• $\begingroup$ It is debatable as to whether the Paji are sapient or not. Although any individual Paji can do millions of calculations at any given second like a computer, they are not capable of abstract thought and have the social intelligence of a toddler. As to what they think of each-other: Most uneducated humans see hives as just dumb animals. Meanwhile, the hives see humans as eldritch abominations. Ironically, educated humans/hives venerate each other almost like living angels. It is a very complicated relationship that I can get into later if you want. $\endgroup$ Commented Jul 8, 2022 at 20:27

The humans build a set of small surfaces, protected from rain and wind, around the hive. To start a dialog with the hive the humans pour sugar on the surfaces that encode what they want to say. The bees, without specific instructions from the Paji, will report their finding of these food sources back to the hive. At this point the Paji can recognize the locations of the sources and can derive their meaning.

When the Paji wants to send back a message, it instructs bees to modify a designated part of the hive's outer surface. For the individual bee it's like extending or repairing the hive, but an observing human can read the movement and positions of working bees and/or the patterns they are building.

Example from the view point of the Paji: Sugar was put on platform 1 and 7, when both have sugar that means "danger". The platform meaning "north" has some sugar, and the platform for "2 bee hours flight worth of distance" has some, too. I better avoid sending bees too far north.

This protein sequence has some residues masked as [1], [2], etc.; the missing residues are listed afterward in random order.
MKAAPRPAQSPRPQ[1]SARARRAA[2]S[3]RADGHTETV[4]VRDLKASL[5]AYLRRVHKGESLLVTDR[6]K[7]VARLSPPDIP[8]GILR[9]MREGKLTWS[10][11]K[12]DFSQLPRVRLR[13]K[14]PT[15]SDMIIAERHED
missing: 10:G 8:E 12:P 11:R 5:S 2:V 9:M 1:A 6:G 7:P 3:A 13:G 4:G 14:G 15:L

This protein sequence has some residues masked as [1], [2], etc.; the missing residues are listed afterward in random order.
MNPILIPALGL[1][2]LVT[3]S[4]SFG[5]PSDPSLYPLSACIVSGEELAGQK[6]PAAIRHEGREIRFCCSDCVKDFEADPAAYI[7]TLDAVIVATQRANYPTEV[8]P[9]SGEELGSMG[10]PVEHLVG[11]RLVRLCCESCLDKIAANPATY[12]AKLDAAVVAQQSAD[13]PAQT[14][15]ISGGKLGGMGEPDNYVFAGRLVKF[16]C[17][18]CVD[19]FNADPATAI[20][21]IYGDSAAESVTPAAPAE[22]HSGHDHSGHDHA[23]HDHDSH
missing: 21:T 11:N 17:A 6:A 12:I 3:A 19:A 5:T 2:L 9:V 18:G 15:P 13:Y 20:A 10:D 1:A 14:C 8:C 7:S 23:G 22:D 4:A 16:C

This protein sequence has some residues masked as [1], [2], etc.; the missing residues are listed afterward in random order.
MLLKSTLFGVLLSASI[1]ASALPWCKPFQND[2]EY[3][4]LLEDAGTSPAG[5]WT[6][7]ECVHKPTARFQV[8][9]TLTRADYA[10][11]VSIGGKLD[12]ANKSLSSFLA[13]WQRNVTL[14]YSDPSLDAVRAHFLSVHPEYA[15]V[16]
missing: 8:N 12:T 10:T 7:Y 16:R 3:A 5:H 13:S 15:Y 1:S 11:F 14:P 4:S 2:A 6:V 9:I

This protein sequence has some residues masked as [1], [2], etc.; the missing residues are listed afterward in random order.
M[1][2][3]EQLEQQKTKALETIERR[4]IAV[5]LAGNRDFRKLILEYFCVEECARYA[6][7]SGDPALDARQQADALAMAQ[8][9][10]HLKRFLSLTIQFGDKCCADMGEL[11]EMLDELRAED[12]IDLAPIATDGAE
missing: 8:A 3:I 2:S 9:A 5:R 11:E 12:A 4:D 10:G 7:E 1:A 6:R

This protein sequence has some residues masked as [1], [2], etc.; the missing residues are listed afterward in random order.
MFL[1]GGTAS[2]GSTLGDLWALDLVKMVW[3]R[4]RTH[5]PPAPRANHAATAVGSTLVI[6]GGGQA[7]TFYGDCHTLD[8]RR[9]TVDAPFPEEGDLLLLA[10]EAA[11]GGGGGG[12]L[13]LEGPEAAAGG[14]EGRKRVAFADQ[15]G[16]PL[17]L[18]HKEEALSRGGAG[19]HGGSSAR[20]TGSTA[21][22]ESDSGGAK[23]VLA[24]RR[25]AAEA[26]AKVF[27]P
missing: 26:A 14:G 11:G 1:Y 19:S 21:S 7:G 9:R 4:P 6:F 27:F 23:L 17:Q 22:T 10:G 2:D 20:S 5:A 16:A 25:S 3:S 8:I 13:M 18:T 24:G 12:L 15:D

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    $\begingroup$ I think the key omission here is that you educate the Paji beforehand on a communication protocol or standard because none of what you describe is happening without education before integration into the hive. Complex communication still seems impossible though since the bee can't sense or relay info concisely enough to the Paji beyond what a normal bee can do. $\endgroup$
    – DKNguyen
    Commented Jul 8, 2022 at 13:37
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    $\begingroup$ @DKNguyen The idea was to use behavior that is close to what bees do naturally - collect food sources. An intelligence in the hive could eventually derive that these suddenly appearing food sources near the hive form certain patterns and that they carry information. Sure, it will be a long way from such very first steps in communication to a useful language. But I assume humans will teach other humans just as Paji will teach other Paji, so in time the language can grow in complexity. $\endgroup$
    – user91641
    Commented Jul 8, 2022 at 16:05